skip to Main Content
Large Delftware Vase

PASSION FOR DUTCH
DELFTWARE

HISTORY
Delftware has been a national symbol of Holland for almost 400 years. Initiated by the demand for the waning importation of Asian porcelain from the 1640s, Delftware quickly became an iconic national product and one of the greatest Dutch achievements.

PRODUCTION
From the 1680s the Delftware industry has constantly innovated with new shapes, decorations and functions. Their products were coveted by European nobility and royalty for their quality and diversity. The city of Delft rapidly became an inspiration to many European and even Asian potters.

COMPANY
Since 1881, over five generations of the Aronson family have brought to market the highest quality Delftware. We confidently ensure that private collectors and museum and corporate curators will discover fully researched authentic Delftware at Aronson Antiquairs in Amsterdam.

AUGMENTED REALITY (AR)

Céline and Robert studying a pair of 17th century Delftware tulipvases

Now you do not need to see the actual object, you may study an ever growing portion of our collection in Augmented Reality (AR).

Visit the dedicated AR page by clicking the button below, see the video to see how it works and learn more about this wonderful new technology. Try it out by clicking the AR logo to the top right of the revolving object besides and discover that it truly is a magical experience.

OBJECT OF THE MONTH

Blue And White Delftware Ewer

Blue and White Delftware Ewer

Every month we present a special object from the Aronson Antiquairs’ collection. This month a rare and interestingly modelled ewer by Lambertus Cleffius! Unlike his contemporaries, whose production is characterized by horror vacui, Lambertus Cleffius preferred spare decoration, as can be seen on this ewer. Although the shape was already known in the Netherlands in silver or pewter in the early seventeenth century, it is thought that the Delft potters…

Blue And White Delftware Ewer

Blue and White Delftware Ewer

Every month we present a special object from the Aronson Antiquairs’ collection. This month a rare and interestingly modelled ewer by Lambertus Cleffius! Unlike his contemporaries, whose production is characterized by horror vacui, Lambertus Cleffius preferred spare decoration, as can be seen on this ewer. Although the shape was already known in the Netherlands in silver or pewter in the early seventeenth century, it is thought that the Delft potters adopted the shape from Nevers faience models, which in turn had borrowed their inspiration from Italy. Italian faience examples of this shape, with additional grotesque masks on the body beneath the handle, have been excavated in Holland. The twisted handles and chinoiserie decoration, which can be seen also on Nevers, show a closer resemblance to the Delft versions. Trading between Delft and French ceramic centers did exist as early as 1665, when Willem Cleffius, the father of Lambertus, together with…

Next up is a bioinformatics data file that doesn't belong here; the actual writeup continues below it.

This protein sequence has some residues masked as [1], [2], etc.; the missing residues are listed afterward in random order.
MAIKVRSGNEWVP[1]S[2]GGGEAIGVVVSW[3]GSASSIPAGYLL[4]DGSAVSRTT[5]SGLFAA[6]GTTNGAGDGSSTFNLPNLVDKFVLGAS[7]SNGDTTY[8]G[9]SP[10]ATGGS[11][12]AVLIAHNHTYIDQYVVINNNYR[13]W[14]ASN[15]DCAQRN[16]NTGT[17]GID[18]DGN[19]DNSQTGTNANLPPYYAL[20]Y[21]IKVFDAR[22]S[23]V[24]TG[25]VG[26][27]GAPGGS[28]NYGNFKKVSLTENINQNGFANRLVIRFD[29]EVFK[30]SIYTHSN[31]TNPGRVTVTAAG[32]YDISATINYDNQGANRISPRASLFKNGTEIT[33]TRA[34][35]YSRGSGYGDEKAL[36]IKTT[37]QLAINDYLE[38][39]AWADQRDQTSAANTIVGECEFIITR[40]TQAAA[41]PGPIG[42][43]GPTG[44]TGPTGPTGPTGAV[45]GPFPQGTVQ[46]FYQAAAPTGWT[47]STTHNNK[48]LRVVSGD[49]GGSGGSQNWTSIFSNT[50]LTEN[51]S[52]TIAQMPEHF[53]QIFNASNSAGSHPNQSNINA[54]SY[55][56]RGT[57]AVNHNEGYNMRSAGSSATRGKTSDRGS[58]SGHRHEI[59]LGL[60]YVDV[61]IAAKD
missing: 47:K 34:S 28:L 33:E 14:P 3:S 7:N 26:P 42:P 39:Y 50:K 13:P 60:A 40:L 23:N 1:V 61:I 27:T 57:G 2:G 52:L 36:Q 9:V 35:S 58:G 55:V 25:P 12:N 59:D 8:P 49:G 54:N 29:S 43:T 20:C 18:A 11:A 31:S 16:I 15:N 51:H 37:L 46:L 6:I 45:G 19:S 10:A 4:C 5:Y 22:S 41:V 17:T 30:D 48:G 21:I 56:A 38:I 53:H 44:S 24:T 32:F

NEWSLETTER SIGN UP:

RECENT ARTICLES

Dining à la Française

The dinner table, as with all aspects of the decorative arts, is subject to changing fashions. As the structure of meals has evolved over time,…

READ MORE
Asian Influences On Delftware

Asian Influences on Delftware

Despite the Portuguese importations of Asian goods starting in the early sixteenth century, Chinese porcelain was rarely seen in Europe before 1600. The small quantities…

READ MORE

Musée Benoît De Puydt and Eighteenth-Century Ceramics from Northern Europe by Chloé Jacqmart

The extraordinary legacy behind the creation of the museum of Bailleul in 1859 is remarkably eclectic, while drawing on the identity of its collector, Benoît…

READ MORE

New collectors have a unique opportunity in the decorative arts to survey an accessible field, find an entry point they’re comfortable with, immerse themselves in research and exploration, and embark on a very enjoyable collecting journey.” — Robert Aronson in an interview for TEFAF Online

MUSEUM COLLECTIONS

VIDEO EXPLANATIONS

With the images, 3D renderings and descriptions of many of our Delftware objects on our collection page you will find explanatory videos. In these short videos Robert Aronson and Céline Ariaans tell more about shapes, decorations, uses, etc. If you find that a subject is under-represented, please let us know.

INSTAGRAM

OTHER

LDM_logo

Robert Aronson is certified accountmanager applied arts (toegepaste kunst) for the Landelijke Deskundigheidsmakelaar (LDM) part of the Dutch Police academy.

This website is hosted Green - checked by thegreenwebfoundation.org
Back To Top
X